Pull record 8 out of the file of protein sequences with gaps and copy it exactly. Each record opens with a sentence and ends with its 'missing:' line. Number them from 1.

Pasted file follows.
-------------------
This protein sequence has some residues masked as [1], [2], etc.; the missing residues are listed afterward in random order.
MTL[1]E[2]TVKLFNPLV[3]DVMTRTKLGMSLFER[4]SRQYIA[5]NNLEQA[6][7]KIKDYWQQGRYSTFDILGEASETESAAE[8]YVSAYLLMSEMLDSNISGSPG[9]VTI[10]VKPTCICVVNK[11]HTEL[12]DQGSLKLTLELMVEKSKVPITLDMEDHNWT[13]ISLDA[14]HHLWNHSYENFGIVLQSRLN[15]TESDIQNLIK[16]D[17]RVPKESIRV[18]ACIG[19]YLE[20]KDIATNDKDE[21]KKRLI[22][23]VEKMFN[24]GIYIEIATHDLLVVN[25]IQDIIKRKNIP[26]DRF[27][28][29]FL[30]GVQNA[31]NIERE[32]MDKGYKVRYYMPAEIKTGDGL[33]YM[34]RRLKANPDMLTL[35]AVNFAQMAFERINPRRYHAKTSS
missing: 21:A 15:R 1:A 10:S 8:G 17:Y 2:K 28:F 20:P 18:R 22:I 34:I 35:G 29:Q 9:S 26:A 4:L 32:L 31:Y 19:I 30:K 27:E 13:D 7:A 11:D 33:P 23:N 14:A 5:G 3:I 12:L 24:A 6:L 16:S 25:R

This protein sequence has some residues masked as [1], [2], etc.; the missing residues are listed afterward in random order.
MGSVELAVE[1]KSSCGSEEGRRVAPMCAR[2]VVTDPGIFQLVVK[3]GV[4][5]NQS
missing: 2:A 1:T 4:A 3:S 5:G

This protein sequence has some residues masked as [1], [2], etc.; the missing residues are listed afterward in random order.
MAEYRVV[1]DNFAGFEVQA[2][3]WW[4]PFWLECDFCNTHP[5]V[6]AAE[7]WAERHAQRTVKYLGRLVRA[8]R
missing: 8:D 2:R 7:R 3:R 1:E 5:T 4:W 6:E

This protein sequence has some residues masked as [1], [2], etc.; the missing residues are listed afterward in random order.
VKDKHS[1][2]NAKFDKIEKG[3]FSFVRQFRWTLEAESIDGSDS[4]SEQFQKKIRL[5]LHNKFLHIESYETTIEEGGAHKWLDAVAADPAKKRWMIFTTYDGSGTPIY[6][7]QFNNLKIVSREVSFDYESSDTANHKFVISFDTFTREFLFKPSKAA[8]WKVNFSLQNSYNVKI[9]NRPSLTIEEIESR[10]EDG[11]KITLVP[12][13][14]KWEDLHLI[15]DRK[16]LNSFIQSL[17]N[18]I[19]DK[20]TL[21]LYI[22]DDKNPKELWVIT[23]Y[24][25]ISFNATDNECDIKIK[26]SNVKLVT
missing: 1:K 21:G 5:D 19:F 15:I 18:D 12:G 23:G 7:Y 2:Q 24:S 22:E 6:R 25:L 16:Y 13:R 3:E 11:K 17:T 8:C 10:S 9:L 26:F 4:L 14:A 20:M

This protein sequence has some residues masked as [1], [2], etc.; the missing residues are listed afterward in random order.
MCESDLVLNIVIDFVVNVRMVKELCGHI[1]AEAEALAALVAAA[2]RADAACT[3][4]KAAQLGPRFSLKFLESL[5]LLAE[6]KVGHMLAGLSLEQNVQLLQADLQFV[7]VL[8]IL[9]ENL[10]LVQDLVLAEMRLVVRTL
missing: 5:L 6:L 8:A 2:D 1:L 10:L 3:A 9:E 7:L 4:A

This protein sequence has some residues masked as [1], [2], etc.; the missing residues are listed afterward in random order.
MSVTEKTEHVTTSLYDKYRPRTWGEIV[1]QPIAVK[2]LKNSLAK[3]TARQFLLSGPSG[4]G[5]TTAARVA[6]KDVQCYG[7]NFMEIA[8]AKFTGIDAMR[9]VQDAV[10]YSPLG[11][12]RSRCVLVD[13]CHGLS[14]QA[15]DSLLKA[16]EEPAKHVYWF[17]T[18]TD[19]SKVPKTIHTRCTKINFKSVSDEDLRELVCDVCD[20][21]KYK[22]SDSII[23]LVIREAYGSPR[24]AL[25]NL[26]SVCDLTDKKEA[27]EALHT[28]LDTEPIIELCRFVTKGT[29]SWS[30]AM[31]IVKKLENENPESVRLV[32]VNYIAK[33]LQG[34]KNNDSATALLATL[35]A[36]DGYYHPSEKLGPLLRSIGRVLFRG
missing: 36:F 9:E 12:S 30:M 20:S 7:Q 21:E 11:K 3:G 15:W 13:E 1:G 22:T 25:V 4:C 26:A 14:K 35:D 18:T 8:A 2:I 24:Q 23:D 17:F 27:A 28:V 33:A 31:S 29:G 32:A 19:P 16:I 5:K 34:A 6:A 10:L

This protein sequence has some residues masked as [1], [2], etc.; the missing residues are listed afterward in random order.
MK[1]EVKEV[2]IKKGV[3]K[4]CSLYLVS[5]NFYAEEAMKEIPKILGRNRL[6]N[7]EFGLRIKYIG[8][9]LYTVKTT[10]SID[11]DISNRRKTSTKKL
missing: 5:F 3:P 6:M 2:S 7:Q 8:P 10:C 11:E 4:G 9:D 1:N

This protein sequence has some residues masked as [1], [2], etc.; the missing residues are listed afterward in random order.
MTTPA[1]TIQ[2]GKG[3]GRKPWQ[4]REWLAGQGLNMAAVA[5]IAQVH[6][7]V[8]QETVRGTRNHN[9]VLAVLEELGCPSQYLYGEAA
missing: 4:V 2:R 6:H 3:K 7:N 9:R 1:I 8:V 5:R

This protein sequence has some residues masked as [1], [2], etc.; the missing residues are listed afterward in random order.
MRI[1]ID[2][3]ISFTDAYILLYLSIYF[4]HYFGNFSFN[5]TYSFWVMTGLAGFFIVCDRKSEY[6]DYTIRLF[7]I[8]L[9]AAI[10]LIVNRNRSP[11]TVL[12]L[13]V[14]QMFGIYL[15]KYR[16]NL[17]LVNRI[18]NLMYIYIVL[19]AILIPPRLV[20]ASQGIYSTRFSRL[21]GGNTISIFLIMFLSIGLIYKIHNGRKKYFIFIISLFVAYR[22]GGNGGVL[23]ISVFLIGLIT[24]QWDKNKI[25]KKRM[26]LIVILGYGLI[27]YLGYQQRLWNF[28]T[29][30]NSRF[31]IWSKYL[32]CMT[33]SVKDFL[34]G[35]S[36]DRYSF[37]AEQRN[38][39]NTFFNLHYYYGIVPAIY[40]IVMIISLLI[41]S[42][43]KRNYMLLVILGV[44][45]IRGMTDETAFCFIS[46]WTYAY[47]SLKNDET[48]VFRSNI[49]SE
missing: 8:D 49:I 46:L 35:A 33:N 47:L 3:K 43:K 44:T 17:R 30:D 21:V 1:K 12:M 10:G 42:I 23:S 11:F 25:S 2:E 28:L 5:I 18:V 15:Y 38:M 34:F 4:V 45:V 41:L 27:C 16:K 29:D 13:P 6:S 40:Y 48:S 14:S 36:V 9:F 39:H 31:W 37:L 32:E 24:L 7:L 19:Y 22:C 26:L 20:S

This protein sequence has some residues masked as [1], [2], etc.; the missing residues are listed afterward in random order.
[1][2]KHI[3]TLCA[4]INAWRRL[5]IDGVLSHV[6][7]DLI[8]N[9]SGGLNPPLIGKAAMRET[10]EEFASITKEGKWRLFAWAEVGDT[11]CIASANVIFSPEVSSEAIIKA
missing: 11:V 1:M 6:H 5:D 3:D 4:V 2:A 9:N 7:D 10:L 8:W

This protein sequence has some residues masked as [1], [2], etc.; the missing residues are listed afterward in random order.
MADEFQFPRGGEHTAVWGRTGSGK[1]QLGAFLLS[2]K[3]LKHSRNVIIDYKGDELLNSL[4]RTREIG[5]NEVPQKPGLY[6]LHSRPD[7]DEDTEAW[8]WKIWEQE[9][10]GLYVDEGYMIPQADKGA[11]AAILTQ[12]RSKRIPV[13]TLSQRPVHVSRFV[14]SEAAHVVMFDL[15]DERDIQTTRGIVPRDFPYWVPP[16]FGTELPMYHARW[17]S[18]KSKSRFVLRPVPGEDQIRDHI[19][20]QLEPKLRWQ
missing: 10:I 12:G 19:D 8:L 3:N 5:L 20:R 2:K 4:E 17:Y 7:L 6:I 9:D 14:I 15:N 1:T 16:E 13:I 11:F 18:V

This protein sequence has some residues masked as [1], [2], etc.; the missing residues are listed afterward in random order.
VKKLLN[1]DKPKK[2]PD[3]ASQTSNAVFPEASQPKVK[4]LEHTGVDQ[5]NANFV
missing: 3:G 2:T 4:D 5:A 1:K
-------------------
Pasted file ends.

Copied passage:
This protein sequence has some residues masked as [1], [2], etc.; the missing residues are listed afterward in random order.
MTTPA[1]TIQ[2]GKG[3]GRKPWQ[4]REWLAGQGLNMAAVA[5]IAQVH[6][7]V[8]QETVRGTRNHN[9]VLAVLEELGCPSQYLYGEAA
missing: 4:V 2:R 6:H 3:K 7:N 9:R 1:I 8:V 5:R